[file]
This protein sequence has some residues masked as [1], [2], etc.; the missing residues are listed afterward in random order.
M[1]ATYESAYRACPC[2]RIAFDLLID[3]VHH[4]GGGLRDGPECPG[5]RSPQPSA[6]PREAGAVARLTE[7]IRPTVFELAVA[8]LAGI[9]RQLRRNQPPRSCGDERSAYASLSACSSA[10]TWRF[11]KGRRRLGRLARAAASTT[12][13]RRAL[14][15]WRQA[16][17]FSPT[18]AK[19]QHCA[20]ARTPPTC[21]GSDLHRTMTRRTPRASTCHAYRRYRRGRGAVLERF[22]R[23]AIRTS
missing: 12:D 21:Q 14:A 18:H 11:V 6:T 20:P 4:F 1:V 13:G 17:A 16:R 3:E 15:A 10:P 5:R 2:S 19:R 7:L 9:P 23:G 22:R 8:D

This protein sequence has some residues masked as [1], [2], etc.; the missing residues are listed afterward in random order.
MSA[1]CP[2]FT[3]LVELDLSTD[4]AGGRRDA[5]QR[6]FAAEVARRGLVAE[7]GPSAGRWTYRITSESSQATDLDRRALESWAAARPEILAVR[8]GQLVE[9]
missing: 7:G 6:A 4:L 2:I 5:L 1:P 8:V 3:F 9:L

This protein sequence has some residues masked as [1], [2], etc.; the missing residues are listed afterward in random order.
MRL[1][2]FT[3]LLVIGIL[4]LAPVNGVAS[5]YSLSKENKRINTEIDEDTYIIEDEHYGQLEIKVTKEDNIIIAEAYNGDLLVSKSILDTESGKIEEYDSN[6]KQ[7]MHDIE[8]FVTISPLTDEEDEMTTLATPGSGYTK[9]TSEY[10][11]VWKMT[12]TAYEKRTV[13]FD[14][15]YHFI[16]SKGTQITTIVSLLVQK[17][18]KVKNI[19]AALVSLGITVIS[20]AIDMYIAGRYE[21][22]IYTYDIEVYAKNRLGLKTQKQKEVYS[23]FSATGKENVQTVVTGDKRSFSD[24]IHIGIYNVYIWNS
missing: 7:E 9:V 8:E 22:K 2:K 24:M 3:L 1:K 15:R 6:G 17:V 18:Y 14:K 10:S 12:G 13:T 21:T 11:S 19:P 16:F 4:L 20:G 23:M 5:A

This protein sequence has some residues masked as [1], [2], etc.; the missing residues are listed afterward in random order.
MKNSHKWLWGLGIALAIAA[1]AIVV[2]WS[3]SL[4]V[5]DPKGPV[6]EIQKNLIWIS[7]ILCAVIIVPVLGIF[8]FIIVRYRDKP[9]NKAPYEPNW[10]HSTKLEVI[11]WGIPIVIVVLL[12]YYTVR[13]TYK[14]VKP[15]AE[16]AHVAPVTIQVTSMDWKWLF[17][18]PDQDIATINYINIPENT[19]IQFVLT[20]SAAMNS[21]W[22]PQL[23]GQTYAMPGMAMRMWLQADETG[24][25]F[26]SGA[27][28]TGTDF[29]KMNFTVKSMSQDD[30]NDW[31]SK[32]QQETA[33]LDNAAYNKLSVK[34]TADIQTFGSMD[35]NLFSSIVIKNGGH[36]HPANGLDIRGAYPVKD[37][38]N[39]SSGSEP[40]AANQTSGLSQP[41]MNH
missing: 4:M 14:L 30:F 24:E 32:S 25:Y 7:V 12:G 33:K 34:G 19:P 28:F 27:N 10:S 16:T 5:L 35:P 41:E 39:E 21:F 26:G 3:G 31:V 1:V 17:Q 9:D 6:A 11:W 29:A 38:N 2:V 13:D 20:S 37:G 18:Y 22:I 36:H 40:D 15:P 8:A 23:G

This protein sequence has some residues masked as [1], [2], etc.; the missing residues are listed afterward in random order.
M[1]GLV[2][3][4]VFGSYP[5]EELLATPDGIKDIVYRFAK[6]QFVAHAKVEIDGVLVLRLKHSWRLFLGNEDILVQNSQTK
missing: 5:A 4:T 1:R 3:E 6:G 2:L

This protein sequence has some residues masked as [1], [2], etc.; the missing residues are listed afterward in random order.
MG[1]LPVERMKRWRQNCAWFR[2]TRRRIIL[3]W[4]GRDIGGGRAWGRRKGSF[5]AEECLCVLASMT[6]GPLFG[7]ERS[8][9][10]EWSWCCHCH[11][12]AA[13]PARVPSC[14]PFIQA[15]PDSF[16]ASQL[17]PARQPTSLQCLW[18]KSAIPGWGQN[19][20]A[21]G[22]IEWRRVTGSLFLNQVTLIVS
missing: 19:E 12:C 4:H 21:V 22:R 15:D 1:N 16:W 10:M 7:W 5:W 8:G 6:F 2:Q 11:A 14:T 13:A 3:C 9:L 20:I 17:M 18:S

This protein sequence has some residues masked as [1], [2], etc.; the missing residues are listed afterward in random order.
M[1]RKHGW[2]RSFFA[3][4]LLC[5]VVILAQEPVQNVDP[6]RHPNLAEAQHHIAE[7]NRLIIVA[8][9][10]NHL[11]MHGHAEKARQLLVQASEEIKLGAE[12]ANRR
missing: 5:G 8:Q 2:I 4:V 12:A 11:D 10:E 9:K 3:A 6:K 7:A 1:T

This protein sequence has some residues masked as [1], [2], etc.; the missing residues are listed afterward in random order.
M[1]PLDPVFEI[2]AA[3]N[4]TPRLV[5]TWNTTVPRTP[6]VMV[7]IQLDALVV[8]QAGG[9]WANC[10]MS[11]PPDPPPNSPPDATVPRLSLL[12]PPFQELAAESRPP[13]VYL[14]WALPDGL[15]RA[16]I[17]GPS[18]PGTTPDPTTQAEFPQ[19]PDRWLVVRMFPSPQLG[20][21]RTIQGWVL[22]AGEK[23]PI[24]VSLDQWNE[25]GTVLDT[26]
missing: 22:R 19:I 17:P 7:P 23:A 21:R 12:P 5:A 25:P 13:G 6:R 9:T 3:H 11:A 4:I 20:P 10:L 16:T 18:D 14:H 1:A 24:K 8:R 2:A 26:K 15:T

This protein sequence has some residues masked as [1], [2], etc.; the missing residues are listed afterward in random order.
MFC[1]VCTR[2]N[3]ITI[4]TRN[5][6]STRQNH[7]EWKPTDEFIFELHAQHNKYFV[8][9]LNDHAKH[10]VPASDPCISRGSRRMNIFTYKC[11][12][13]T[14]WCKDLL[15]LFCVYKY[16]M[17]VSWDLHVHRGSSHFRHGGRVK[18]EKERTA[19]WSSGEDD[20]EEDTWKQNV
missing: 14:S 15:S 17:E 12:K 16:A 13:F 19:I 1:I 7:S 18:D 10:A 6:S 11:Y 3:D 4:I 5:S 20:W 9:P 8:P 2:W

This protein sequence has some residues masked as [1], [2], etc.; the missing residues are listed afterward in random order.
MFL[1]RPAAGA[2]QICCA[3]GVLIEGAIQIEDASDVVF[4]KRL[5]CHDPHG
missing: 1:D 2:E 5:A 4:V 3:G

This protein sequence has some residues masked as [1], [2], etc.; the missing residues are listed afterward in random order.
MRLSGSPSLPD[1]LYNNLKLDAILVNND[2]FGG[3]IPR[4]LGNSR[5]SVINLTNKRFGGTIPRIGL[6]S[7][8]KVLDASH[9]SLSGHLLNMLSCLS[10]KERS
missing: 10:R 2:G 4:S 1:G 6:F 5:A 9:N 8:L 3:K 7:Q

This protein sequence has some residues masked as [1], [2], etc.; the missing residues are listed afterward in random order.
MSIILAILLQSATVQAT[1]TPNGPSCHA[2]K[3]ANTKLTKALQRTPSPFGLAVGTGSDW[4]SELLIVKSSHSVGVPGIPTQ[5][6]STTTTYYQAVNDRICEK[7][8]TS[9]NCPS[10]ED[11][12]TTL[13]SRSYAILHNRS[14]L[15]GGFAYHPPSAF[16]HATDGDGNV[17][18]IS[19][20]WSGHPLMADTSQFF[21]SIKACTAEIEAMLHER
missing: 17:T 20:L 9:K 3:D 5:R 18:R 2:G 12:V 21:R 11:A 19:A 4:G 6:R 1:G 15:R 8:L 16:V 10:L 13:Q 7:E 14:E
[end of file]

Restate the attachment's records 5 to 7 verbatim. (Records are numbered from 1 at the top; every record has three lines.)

This protein sequence has some residues masked as [1], [2], etc.; the missing residues are listed afterward in random order.
M[1]GLV[2][3][4]VFGSYP[5]EELLATPDGIKDIVYRFAK[6]QFVAHAKVEIDGVLVLRLKHSWRLFLGNEDILVQNSQTK
missing: 5:A 4:T 1:R 3:E 6:G 2:L

This protein sequence has some residues masked as [1], [2], etc.; the missing residues are listed afterward in random order.
MG[1]LPVERMKRWRQNCAWFR[2]TRRRIIL[3]W[4]GRDIGGGRAWGRRKGSF[5]AEECLCVLASMT[6]GPLFG[7]ERS[8][9][10]EWSWCCHCH[11][12]AA[13]PARVPSC[14]PFIQA[15]PDSF[16]ASQL[17]PARQPTSLQCLW[18]KSAIPGWGQN[19][20]A[21]G[22]IEWRRVTGSLFLNQVTLIVS
missing: 19:E 12:C 4:H 21:V 22:R 15:D 1:N 16:W 10:M 7:W 5:W 8:G 6:F 2:Q 11:A 14:T 13:A 3:C 9:L 20:I 17:M 18:S

This protein sequence has some residues masked as [1], [2], etc.; the missing residues are listed afterward in random order.
M[1]RKHGW[2]RSFFA[3][4]LLC[5]VVILAQEPVQNVDP[6]RHPNLAEAQHHIAE[7]NRLIIVA[8][9][10]NHL[11]MHGHAEKARQLLVQASEEIKLGAE[12]ANRR
missing: 5:G 8:Q 2:I 4:V 12:A 11:D 10:E 9:K 3:A 6:K 7:A 1:T